Most remarkably, Roussin said the decision to allow up to 100 people indoors to go maskless was defensible. “I don’t think it adds a lot of risk.”

With respect to the province’s top doc, it is getting harder to believe that he believes what he is saying.

Roussin is undoubtedly aware that infectious disease experts here and around the world believe that mask use is essential to hold the virus in check while vaccine programs unfold. And that the very things that we are allowing now are running head-on into the best pandemic advice.

“I don’t think it adds a lot of risk.”
– Roussin on the decision to allow up to 100 people indoors to go maskless

Ironically, on the very same day Manitoba announced it was easing restrictions, the United States Centers for Disease Control and Prevention released a study showing that easing of mask mandates and restaurant dining — both indoor and outdoor — were directly connected to significant increases in COVID-19 infections, hospitalizations and death.

With everything taken into consideration, how do we make sense of a decision to allow worshippers to go maskless in church services and to expand the number of people allowed to gather on restaurant and bar patios? We cannot because it’s nonsensical.

If we use the criteria espoused by Roussin, we should only ease restrictions in situations when we can be sure the risk of contracting COVID-19 is negligible.

That is not what is happening here.

Surely, the most important thing government can do right now is to allow as many people as possible to safely eat in restaurants and attend faith-based services while employing all of the best practices for reducing the chance of infection: hand hygiene, social distancing and — most importantly — wearing a mask at all times.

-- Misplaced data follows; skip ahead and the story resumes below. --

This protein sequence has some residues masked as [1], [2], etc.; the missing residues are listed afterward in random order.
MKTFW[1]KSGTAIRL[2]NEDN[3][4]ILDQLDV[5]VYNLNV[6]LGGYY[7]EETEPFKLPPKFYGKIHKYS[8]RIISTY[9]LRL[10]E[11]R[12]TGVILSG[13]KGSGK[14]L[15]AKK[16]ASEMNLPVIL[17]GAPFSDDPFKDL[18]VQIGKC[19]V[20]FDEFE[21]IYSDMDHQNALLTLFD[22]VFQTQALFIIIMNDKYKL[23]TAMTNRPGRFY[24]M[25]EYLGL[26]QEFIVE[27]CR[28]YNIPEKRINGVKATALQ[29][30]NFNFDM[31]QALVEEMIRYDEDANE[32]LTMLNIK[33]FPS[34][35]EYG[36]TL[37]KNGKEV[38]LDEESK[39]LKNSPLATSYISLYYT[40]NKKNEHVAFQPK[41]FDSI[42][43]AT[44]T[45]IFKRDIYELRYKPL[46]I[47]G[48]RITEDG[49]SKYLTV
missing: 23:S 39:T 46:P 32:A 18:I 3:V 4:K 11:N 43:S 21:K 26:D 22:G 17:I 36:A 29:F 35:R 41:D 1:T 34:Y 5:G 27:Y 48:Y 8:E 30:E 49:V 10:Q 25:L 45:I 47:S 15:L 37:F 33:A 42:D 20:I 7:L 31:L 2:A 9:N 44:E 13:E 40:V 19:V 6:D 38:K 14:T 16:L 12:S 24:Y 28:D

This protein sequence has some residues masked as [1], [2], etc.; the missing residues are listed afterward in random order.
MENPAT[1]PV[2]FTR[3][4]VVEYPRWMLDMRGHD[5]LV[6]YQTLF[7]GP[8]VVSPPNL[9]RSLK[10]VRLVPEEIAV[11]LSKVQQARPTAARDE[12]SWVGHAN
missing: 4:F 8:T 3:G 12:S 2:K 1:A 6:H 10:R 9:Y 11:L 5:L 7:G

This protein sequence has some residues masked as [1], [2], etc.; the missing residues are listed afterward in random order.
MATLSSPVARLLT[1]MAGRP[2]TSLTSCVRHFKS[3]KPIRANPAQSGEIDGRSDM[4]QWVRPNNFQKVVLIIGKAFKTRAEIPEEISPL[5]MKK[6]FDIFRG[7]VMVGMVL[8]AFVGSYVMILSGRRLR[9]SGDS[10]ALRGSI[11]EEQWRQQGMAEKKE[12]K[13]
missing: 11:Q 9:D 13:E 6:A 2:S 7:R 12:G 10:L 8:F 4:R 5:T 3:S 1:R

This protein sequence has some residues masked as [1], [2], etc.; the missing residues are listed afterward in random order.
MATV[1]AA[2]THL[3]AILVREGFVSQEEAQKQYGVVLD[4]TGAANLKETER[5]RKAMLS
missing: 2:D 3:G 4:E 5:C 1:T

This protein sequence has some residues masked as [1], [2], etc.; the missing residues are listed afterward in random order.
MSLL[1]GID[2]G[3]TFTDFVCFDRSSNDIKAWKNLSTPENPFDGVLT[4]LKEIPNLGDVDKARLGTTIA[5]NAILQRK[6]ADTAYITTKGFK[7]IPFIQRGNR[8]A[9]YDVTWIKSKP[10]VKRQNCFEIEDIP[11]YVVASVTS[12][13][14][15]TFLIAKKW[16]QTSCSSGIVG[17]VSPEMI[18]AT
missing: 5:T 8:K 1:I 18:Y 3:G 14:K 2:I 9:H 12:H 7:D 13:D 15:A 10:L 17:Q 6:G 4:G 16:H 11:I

While you need to be maskless to eat in restaurants, you do not need to be maskless to attend an indoor church service. Removing the mask requirement in churches is a purely political decision, completely devoid of any concern about public health and safety or scientific evidence.

The really worrisome part of this gratuitous disregard of science and common sense is that it’s not the first time it’s happened.

Throughout the pandemic, the Pallister government and its public health officials have made bad decisions that ran against the best epidemiological evidence available at the time while offering little in the way of explanation.

The saving grace is that, having seen this show before, most Manitobans are too smart to follow the idiotic advice they’re getting right now. Perhaps government could follow their example and smarten up.

Dan Lett

Dan Lett

Born and raised in and around Toronto, Dan Lett came to Winnipeg in 1986, less than a year out of journalism school with a lifelong dream to be a newspaper reporter.


Updated on Monday, March 15, 2021 8:18 PM CDT: Fixes typo.